DOORSTOP INTERVIEW PARLIAMENT HOUSE, CANBERRA

SUBJECTS: Morrison Government in chaos; final sitting week of 2021; Omicron COVID variant; lack of purpose-built quarantine facilities; Religious Discrimination Bill; Morrison Government dragging its feet on federal anti-corruption body; social media trolls.

RICHARD MARLES, DEPUTY LEADER OF THE AUSTRALIAN LABOR PARTY: Well we begin the last week of the sitting calendar, and the Government is in a complete mess. Last week we saw a number of Government senators cross the floor on the question of public health measures being implemented by the states. We saw the Government split on the question of the Religious Discrimination Bill. We saw a Government Member cross the floor in the House of Representatives over a debate around establishing a federal anti-corruption body. The Government lost two votes on the House of Representatives floor last week. The Liberals hate the Nationals, the Nationals hate each other. The Government is in a fight with itself on just about everything. It is a shambles and little wonder because Scott Morrison’s own colleagues have stopped taking his voice and his word seriously.

And while this is all happening, we are seeing middle Australia being increasingly placed under pressure. Income in average households, over the course of this year, have declined in real terms by $700. Over that same period, petrol prices have increased by $900. In my hometown of Geelong, rents have increased by $2000. Middle Australia is being squeezed and people are looking to a government to show character, to show leadership, to provide answers in this really difficult moment. And instead, all they’ve got is Scott Morrison and his Government, which is a complete rabble.

JOURNALIST: Should the states hold their nerve and stick to their reopening plans despite the threat of this new variant Omicron?

MARLES: Look, I can understand the sense of anxiety that people have around the country in relation to the Omicron variant. People have been magnificent all around Australia in getting vaccinated and dealing with the various restrictions in their lives over the course of this year, indeed over the course of the last two years. I think people need to take confidence in the health systems that we have in this country which have guided us through so far. No doubt the health experts are looking at this in every way. It has been right to close the border to southern Africa. And I just think people need to remain calm and have confidence in the health systems that are in place and take comfort in the really fantastic effort that people have engaged in so far in getting our vaccination level so high.

JOURNALIST: Do you think the current balance is right – the three days quarantine for international arrivals in New South Wales and Victoria, or do you think Australia should go further and reinstate the two weeks quarantine until we know more?

MARLES: Look, I think it’s really important that we are listening to our health experts in this moment. They’ve got us through this pandemic so far. We’ve done a lot of really hard yards over the last couple of years, our vaccination rates are now very high compared with the rest of the world, and people should take some confidence in that. I know that, you know, after all the work that’s been done, we’ve got Christmas on the horizon, and people are hoping to have a normal Christmas for the first time in a while. I think we just need to stay calm and listen to the medical advice.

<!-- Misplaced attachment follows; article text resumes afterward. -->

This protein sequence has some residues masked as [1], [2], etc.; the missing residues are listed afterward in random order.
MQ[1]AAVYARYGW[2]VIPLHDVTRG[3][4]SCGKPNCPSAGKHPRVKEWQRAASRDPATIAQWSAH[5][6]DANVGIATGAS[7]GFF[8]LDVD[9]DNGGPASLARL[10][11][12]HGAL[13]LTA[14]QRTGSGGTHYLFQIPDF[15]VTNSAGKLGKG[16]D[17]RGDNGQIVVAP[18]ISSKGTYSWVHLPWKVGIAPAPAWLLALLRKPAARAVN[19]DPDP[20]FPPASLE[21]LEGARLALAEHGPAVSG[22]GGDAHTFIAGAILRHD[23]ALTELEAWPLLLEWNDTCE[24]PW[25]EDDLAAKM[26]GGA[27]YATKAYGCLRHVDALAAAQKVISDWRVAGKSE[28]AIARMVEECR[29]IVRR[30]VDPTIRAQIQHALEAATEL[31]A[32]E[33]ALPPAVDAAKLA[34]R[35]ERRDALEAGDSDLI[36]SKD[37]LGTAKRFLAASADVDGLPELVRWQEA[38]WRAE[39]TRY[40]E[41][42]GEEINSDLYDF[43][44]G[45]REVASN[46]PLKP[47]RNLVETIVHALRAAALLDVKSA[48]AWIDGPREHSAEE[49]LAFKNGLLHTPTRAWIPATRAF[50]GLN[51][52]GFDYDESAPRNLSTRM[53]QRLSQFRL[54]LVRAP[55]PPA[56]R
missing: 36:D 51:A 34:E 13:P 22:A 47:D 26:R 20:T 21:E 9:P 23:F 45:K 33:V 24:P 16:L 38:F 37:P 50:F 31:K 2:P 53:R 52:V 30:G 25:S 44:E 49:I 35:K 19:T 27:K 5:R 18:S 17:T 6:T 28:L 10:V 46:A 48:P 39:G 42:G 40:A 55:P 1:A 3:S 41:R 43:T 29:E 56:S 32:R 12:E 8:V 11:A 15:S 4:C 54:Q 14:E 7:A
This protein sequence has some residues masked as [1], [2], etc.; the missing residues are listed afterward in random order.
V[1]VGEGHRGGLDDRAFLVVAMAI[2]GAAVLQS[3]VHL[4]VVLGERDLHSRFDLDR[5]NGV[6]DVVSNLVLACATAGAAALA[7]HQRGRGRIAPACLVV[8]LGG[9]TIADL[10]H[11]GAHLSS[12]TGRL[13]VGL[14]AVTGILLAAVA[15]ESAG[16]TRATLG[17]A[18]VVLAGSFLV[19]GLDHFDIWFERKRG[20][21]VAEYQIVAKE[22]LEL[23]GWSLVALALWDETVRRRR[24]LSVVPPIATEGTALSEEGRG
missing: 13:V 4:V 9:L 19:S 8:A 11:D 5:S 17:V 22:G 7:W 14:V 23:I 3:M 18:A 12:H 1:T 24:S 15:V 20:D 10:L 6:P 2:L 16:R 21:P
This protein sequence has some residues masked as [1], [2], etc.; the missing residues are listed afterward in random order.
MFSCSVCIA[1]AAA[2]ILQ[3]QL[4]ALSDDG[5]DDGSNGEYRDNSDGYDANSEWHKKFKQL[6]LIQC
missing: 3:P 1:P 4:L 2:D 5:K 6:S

JOURNALIST: People, especially with families living overseas, as we get closer to Christmas are going to be very nervous if this becomes more of an issue. Would you urge premiers, in Queensland and WA in particular, just to hold their nerve to give people a bit of confidence that they will be able to reunite their families for Christmas?

MARLES: Well, I think it’s important that governments are holding their nerve, but I think the states have done really well throughout the pandemic is the truth. They’ve been acting every single day to keep their citizens safe, and they’ve done a great job in that. And in doing that, they’ve been listening to the health advice, which is what we’ve got to focus on right now, and take some comfort and confidence in the fact that we’ve got vaccination rates which are really high. People have done the right thing, that’s going to hold the country in good stead.

JOURNALIST: Do you think there’s any appetite to return to, you know, lockdowns and border closures after everything we’ve been through over the past two years? And given we’re so highly vaccinated if this variant is shown to not be vaccine-resistant, why do you think we should change any of the settings that are currently in place?

MARLES: Well again, we just need to be listening to the medical advice here. It’s early days, people are still learning about this variant. But the country has done the right thing in getting vaccinated in high numbers, and people should take confidence from that. And it’s just really important at this moment that everyone stays calm, that we listen to the medical advice as people around the world come to terms with what this variant is and how it operates. And then we just need to make the best decisions from there.

JOURNALIST: Has Labor settled on its position on the Religious Discrimination Bill?